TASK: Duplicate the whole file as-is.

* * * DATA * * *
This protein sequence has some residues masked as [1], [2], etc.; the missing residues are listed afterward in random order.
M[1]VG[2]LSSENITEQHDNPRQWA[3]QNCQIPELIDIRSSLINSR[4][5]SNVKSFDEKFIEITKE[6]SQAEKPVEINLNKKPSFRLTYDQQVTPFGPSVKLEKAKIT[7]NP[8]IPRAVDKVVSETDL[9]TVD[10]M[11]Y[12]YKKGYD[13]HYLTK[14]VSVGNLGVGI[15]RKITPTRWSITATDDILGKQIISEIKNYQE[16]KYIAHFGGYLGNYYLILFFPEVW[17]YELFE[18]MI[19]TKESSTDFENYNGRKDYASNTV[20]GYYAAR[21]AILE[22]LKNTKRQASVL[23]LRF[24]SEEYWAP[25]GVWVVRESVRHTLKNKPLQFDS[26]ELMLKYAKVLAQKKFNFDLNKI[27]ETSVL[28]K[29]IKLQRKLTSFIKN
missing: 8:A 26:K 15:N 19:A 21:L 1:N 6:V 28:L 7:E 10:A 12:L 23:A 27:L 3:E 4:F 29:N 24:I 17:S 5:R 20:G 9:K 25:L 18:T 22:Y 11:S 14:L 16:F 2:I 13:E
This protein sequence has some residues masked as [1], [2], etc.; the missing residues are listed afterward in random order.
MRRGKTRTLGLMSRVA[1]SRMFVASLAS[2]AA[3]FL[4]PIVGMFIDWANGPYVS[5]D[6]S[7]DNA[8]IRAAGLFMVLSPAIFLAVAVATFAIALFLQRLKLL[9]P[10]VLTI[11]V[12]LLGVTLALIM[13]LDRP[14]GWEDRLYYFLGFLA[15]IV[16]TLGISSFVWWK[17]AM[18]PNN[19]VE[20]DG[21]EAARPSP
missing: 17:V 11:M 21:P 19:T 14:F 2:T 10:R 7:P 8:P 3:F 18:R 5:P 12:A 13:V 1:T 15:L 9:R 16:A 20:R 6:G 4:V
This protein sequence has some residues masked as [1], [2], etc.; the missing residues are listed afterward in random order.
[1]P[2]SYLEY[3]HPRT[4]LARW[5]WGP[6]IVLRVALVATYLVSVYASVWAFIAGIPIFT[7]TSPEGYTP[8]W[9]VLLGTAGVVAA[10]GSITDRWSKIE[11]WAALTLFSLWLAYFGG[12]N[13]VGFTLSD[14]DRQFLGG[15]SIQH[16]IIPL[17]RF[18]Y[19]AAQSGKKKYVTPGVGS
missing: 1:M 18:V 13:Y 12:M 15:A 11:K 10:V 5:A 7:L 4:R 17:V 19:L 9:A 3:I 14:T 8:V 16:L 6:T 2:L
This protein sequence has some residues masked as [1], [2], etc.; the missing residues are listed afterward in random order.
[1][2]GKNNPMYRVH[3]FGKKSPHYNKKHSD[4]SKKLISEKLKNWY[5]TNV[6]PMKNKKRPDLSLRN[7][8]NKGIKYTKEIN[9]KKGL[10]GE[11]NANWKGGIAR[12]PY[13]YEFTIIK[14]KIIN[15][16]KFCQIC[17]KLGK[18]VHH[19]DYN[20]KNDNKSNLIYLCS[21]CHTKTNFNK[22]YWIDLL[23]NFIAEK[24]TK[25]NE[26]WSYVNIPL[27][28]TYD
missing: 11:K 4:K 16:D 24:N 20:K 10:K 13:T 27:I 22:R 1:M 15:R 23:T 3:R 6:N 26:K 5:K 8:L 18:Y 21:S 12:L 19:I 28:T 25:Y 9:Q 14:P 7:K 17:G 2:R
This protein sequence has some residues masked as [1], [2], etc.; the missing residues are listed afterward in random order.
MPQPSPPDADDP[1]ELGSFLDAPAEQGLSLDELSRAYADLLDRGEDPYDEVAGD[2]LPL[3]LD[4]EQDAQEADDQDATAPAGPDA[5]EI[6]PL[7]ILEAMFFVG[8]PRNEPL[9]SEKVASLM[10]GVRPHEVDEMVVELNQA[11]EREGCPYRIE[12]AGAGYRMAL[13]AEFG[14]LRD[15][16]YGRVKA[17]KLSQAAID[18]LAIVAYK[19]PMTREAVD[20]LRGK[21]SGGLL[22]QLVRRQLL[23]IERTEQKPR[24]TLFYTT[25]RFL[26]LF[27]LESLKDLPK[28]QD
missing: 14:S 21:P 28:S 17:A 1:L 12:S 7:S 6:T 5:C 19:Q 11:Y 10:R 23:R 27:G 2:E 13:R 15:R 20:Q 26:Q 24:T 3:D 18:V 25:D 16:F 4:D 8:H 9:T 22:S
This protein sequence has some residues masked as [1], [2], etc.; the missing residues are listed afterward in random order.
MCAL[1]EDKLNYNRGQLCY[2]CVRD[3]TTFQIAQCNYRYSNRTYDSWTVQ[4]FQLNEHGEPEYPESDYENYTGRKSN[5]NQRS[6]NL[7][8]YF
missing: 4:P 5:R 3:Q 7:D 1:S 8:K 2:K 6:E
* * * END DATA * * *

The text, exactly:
This protein sequence has some residues masked as [1], [2], etc.; the missing residues are listed afterward in random order.
M[1]VG[2]LSSENITEQHDNPRQWA[3]QNCQIPELIDIRSSLINSR[4][5]SNVKSFDEKFIEITKE[6]SQAEKPVEINLNKKPSFRLTYDQQVTPFGPSVKLEKAKIT[7]NP[8]IPRAVDKVVSETDL[9]TVD[10]M[11]Y[12]YKKGYD[13]HYLTK[14]VSVGNLGVGI[15]RKITPTRWSITATDDILGKQIISEIKNYQE[16]KYIAHFGGYLGNYYLILFFPEVW[17]YELFE[18]MI[19]TKESSTDFENYNGRKDYASNTV[20]GYYAAR[21]AILE[22]LKNTKRQASVL[23]LRF[24]SEEYWAP[25]GVWVVRESVRHTLKNKPLQFDS[26]ELMLKYAKVLAQKKFNFDLNKI[27]ETSVL[28]K[29]IKLQRKLTSFIKN
missing: 8:A 26:K 15:N 19:A 21:L 1:N 6:V 28:L 7:E 10:A 12:L 23:A 27:L 3:E 4:F 29:N 24:I 17:S 5:R 20:G 9:K 25:L 18:T 22:Y 11:S 14:L 16:F 2:I 13:E
This protein sequence has some residues masked as [1], [2], etc.; the missing residues are listed afterward in random order.
MRRGKTRTLGLMSRVA[1]SRMFVASLAS[2]AA[3]FL[4]PIVGMFIDWANGPYVS[5]D[6]S[7]DNA[8]IRAAGLFMVLSPAIFLAVAVATFAIALFLQRLKLL[9]P[10]VLTI[11]V[12]LLGVTLALIM[13]LDRP[14]GWEDRLYYFLGFLA[15]IV[16]TLGISSFVWWK[17]AM[18]PNN[19]VE[20]DG[21]EAARPSP
missing: 17:V 11:M 21:P 19:T 14:F 2:T 10:R 7:P 8:P 3:F 18:R 5:P 12:A 13:V 1:T 15:L 9:R 16:A 20:R 6:G 4:V
This protein sequence has some residues masked as [1], [2], etc.; the missing residues are listed afterward in random order.
[1]P[2]SYLEY[3]HPRT[4]LARW[5]WGP[6]IVLRVALVATYLVSVYASVWAFIAGIPIFT[7]TSPEGYTP[8]W[9]VLLGTAGVVAA[10]GSITDRWSKIE[11]WAALTLFSLWLAYFGG[12]N[13]VGFTLSD[14]DRQFLGG[15]SIQH[16]IIPL[17]RF[18]Y[19]AAQSGKKKYVTPGVGS
missing: 1:M 18:V 13:Y 12:M 15:A 11:K 10:V 5:A 7:L 4:R 17:V 19:L 9:A 3:I 14:T 8:V 16:L 6:T 2:L
This protein sequence has some residues masked as [1], [2], etc.; the missing residues are listed afterward in random order.
[1][2]GKNNPMYRVH[3]FGKKSPHYNKKHSD[4]SKKLISEKLKNWY[5]TNV[6]PMKNKKRPDLSLRN[7][8]NKGIKYTKEIN[9]KKGL[10]GE[11]NANWKGGIAR[12]PY[13]YEFTIIK[14]KIIN[15][16]KFCQIC[17]KLGK[18]VHH[19]DYN[20]KNDNKSNLIYLCS[21]CHTKTNFNK[22]YWIDLL[23]NFIAEK[24]TK[25]NE[26]WSYVNIPL[27][28]TYD
missing: 11:K 4:K 16:D 24:N 20:K 10:K 13:T 27:I 22:R 1:M 15:R 23:T 3:R 6:N 26:K 5:K 8:L 18:Y 21:S 12:L 19:I 28:T 25:Y 9:Q 14:P 7:K 17:G 2:R
This protein sequence has some residues masked as [1], [2], etc.; the missing residues are listed afterward in random order.
MPQPSPPDADDP[1]ELGSFLDAPAEQGLSLDELSRAYADLLDRGEDPYDEVAGD[2]LPL[3]LD[4]EQDAQEADDQDATAPAGPDA[5]EI[6]PL[7]ILEAMFFVG[8]PRNEPL[9]SEKVASLM[10]GVRPHEVDEMVVELNQA[11]EREGCPYRIE[12]AGAGYRMAL[13]AEFG[14]LRD[15][16]YGRVKA[17]KLSQAAID[18]LAIVAYK[19]PMTREAVD[20]LRGK[21]SGGLL[22]QLVRRQLL[23]IERTEQKPR[24]TLFYTT[25]RFL[26]LF[27]LESLKDLPK[28]QD
missing: 14:S 21:P 28:S 17:A 1:L 12:S 7:S 6:T 5:C 19:Q 11:Y 10:R 23:R 27:G 2:E 13:R 15:R 20:Q 26:Q 24:T 3:D 18:V 25:D 16:F 4:D 8:H 9:T 22:S
This protein sequence has some residues masked as [1], [2], etc.; the missing residues are listed afterward in random order.
MCAL[1]EDKLNYNRGQLCY[2]CVRD[3]TTFQIAQCNYRYSNRTYDSWTVQ[4]FQLNEHGEPEYPESDYENYTGRKSN[5]NQRS[6]NL[7][8]YF
missing: 4:P 5:R 3:Q 7:D 1:S 8:K 2:K 6:E